Closures are a fundamental and misunderstood part of JavaScript. No less an authority than Douglas Crockford has called them “maybe the best feature ever put in a programming language.”

In this article I’ll explain what closures really are, discuss how they can be used to make private methods, and explain the classic for loop gotcha around them.


A closure occurs whenever an inner function has access to the variables in an outer function.

Consider what happens when a function tries to access a variable that has not been defined.

function example() {

example(); // ReferenceError: name is not defined

It yields an error! You can’t reference a variable, in this case name, that has not been defined.

But look what happens if our function is nested inside an outer function that does have a variable name.

function outerFunc() {
  let name = 'William';
  function innerFunc() {

outerFunc(); // 'William'

The outer function outerFunc has its own variable name. The inner function innerFunc, when executed, will try to log that same variable. So we execute the function innerFunc within our outerFunc. Therefore the chain of execution is we call outerFunc which proceeds to call innerFunc which magically does have access to the variable name even though the variable is only found in the outer function. not the inner function itself.

The JavaScript interpreter–which runs our program–has looked within innerFunc for a variable name, and not finding it, the interpreter then looks in the outer enclosing (hence the term “closure”) function and sees that outerFunc does have a variable name, so that is what’s used.

In this way the inner function always has access to an outer function’s variables.

Now what happens if an inner and outer function have the same variable name?

function outerFunc() {
  let name = 'William';
  function innerFunc() {
    let name = 'Ashley';

outerFunc(); // 'Ashley'

The JavaScript interpreter still looks for the variable name within the inner function first, finds it, and uses that. There is no need to keep looking in the outer function.

Global Scope

Another confusing aspect of closures is that in JavaScript technically every function is a closure. The reason is that JavaScript is never run just on its own, it is always run in the context of either a web browser or on a server via Node. Both a web browser and Node have their own global scope which enclose all inner functions.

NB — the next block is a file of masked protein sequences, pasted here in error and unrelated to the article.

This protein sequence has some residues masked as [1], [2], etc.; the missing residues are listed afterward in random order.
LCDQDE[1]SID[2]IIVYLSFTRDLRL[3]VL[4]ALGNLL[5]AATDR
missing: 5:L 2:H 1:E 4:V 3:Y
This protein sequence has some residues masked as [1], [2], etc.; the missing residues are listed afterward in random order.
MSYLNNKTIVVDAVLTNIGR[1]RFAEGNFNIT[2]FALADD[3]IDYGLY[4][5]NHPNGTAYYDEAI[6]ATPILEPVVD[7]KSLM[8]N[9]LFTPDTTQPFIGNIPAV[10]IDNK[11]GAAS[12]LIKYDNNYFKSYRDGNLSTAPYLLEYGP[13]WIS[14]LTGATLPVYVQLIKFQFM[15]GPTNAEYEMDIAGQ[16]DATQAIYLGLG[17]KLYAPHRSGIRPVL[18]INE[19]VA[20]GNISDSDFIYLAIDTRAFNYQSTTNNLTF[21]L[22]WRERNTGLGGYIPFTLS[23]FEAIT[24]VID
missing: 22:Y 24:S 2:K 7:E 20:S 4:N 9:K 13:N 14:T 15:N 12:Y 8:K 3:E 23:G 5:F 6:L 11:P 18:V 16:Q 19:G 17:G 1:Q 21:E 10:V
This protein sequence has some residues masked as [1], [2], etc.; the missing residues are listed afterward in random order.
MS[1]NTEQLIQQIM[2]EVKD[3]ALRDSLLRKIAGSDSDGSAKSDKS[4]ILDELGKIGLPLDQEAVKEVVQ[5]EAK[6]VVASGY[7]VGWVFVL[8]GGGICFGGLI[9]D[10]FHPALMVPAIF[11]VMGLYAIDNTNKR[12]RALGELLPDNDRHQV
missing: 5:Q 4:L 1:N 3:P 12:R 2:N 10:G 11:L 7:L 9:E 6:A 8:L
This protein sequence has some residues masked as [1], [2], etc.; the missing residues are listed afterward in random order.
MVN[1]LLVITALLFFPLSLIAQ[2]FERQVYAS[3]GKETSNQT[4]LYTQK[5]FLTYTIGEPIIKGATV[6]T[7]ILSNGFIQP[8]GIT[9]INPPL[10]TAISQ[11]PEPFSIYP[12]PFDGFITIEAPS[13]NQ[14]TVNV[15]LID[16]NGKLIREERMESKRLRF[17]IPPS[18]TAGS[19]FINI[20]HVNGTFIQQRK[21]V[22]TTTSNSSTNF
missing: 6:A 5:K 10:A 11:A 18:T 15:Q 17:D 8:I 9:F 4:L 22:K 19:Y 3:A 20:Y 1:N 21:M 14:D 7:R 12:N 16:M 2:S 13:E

So even if we just declare one single function, there is always another outer, global function available. Therefore every function is a closure.

Consider this example.

let z = 'Hello';

function sayHi() {

z; // 'Hello'

This is a closure. We are referencing a variable z with our sayHi function that was set in an outer function. It’s just that said outer function is the global scope here.

Here’s one more example of global and local scope:

let x = 'global';

function myFunc() {
  let y = 'local';
  console.log(x + ' and ' + y + 'scope');

myFunc(); // 'global and local scope'

The global scope acts like an outer function that encloses inner, local-scoped functions.

For loops

Closures are also present in for loops, which are a classic interview question for JavaScript developers. Here is one that outputs the numbers 1-5.

for (var i = 1; i < 6; i++) {
  console.log(i); // 1 2 3 4 5

So far so good. Now here’s the tricky part: what is the value of i? You’re probably thinking 5 but the answer is 6. The reason is closures.

Our for loop uses var which is function-scoped, however we are not using a function for our loop. So where is the name binding for our variable i? The answer is the enclosing, global scope. The variable i exists as a global variable in our browser window.

The for loop executes via three clauses:

  • Initialization: var i = 1
  • Conditional: i < 5
  • Update: i++

But the order in which they are executed is Initialization -> Update -> Conditional. Or first, third, second. Each time through the for loop starts with an initial value, updates it, checks if the condition is true, and if so then console.log’s the result.

So on the last pass through var i = 5, then i is incremented to 6, and the conditional clause 6 < 5 fails. So the loop stops. However i is set to 6! And since i is a global variable, we have access to it outside of the for loop itself, and the value is 6 even though the last output of our loop is 5.

Private Methods/Variables

Perhaps the most common and powerful use of closures in JavaScript is as a way to make inner variables/functions private. This is often implemented using the Module Pattern which Todd Motto describes brilliantly.


And that’s really it. A closure occurs in JavaScript whenever an inner function has access to the variables/scope of an outer, enclosing function.